Christian McCaffrey‘s rookie debut was underwhelming. In 2017, the Carolina Panthers running back was less of a runner and more of a pass catcher. At least that is what his first year’s production suggests.
Between 2015 and 2018 there would be eight running backs drafted in the first round of the NFL draft. Four of them would rush for 1,000 or more yards while two would fail to reach at least 500 yards. Unfortunately for McCaffrey, it would be the latter. Furthermore, only 17 yards separated him from being the least productive rookie rusher of the last four years. It’s facts like these that make criticizing the Panthers top-10 selection understandable.
Luckily for the Panthers, McCaffrey just needed a typical offseason. With the combine, pro days, and then the draft, rookies are whooped by the time mini-camp comes around. Getting his first full offseason to train and build on 2017’s production must’ve been a breath of fresh air.
Carolina’s modern-day bell cow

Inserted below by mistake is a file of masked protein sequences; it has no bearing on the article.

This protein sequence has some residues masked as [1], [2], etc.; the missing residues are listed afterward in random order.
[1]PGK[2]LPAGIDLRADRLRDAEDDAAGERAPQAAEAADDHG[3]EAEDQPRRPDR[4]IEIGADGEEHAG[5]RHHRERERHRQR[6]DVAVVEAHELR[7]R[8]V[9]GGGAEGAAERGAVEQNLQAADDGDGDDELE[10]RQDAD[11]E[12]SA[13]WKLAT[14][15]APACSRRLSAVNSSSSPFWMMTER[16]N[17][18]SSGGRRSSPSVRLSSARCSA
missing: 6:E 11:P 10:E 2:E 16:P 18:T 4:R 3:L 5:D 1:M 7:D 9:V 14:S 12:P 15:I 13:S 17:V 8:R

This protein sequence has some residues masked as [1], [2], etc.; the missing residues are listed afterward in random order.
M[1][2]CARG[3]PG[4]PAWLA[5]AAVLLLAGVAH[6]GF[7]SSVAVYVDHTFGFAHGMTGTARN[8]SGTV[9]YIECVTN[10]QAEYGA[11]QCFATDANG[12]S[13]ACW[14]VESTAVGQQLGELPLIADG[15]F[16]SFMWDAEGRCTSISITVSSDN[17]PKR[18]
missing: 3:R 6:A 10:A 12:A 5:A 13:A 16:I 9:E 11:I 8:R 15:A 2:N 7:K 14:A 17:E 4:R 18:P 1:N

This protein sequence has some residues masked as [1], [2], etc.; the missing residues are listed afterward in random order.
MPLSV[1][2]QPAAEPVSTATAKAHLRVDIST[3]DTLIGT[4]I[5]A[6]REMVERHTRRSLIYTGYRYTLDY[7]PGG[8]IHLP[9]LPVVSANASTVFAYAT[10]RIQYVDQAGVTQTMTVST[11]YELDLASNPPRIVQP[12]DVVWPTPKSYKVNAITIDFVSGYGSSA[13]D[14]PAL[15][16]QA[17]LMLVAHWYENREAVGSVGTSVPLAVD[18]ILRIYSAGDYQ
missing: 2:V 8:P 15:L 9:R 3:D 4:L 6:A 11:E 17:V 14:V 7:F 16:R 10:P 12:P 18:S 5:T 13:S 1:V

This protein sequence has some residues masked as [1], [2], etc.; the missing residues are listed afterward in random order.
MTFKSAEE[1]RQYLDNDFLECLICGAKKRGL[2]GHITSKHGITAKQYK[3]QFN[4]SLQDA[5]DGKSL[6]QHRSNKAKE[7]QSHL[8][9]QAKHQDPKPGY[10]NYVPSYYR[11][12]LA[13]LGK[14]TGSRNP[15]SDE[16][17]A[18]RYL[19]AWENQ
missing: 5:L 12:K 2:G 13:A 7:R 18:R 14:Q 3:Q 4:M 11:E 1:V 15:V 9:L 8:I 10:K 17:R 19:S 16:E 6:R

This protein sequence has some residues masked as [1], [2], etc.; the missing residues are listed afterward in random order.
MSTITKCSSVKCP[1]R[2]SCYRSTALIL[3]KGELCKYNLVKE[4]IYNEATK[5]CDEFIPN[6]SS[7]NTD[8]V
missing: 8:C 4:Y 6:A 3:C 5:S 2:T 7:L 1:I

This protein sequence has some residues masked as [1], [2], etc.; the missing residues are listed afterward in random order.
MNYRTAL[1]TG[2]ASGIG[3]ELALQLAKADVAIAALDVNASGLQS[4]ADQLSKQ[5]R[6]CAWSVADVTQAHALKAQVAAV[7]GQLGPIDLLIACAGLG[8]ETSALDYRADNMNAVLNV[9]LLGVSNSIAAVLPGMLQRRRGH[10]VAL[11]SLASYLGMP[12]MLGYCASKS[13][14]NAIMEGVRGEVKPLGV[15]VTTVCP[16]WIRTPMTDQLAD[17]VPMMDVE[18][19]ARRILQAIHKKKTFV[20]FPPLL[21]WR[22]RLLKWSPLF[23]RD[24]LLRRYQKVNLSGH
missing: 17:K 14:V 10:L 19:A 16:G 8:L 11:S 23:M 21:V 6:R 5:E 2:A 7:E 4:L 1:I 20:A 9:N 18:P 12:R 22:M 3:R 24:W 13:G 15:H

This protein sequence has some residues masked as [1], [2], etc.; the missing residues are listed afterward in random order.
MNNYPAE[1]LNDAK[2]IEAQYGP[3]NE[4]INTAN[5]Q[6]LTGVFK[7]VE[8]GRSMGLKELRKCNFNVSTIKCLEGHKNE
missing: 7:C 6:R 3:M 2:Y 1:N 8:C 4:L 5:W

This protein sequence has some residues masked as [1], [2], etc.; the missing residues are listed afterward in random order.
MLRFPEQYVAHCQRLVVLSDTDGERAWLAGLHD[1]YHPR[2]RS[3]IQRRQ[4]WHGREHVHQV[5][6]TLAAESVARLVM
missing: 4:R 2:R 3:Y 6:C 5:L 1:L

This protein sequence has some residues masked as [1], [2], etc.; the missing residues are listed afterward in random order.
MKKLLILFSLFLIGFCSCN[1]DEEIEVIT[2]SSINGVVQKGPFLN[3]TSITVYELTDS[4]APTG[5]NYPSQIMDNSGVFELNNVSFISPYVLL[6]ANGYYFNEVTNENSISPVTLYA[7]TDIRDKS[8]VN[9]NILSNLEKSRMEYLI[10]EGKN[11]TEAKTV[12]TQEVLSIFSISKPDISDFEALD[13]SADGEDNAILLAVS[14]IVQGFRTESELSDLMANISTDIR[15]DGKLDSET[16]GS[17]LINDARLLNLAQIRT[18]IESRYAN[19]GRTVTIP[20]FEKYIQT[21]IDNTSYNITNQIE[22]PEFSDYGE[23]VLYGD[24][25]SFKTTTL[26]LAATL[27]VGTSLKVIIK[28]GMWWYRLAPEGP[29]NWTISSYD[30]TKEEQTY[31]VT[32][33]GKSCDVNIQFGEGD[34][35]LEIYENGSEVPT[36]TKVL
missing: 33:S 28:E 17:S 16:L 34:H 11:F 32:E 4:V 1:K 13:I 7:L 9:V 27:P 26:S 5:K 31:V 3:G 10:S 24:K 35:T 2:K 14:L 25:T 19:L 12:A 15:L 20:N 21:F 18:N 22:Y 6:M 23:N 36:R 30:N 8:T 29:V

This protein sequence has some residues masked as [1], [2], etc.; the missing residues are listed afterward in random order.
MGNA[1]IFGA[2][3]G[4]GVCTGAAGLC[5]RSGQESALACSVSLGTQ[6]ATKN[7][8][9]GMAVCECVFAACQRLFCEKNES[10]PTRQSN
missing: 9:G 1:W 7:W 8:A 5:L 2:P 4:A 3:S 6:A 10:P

Traditionally speaking, a running back runs the football. Only recently has the position been so often used in the passing game. But with the game evolving, bell cow running backs have become a rarity, or so it seems.
A running back who never came off the field 50 years ago could stand to see 30 rushes or more. This is what we’re talking about when using the term “bell cow.” However, there are plenty of current running backs who must be on the field at all times (or as much as possible). Running backs drafted in the first round are expected to do precisely that.
In 2018, McCaffrey would be on the field for 161 more offensive snaps than he was in 2017. With the increase in snaps came a significant boost in production. McCaffrey would gain 102 more carries, and 27 more receptions for a total of 129 added touches. The increased usage would pay dividends as McCaffrey went on to break the franchise record for all-purpose yards in a season with 1,965.
Okay, this one’s obvious. The guy broke a state record in Colorado for touchdown receptions back in high school. With that said, after watching McCaffrey’s first two seasons, he’s more often a receiver playing running back than vice versa. He’s a great route runner that gets open and gains yards after the catch. What more could you want?
According to Pro Football Focus, McCaffrey remained somewhat steady in the passing game from year one to two. His uptick in receptions, yards, and scores can all be traced to the increase in snaps.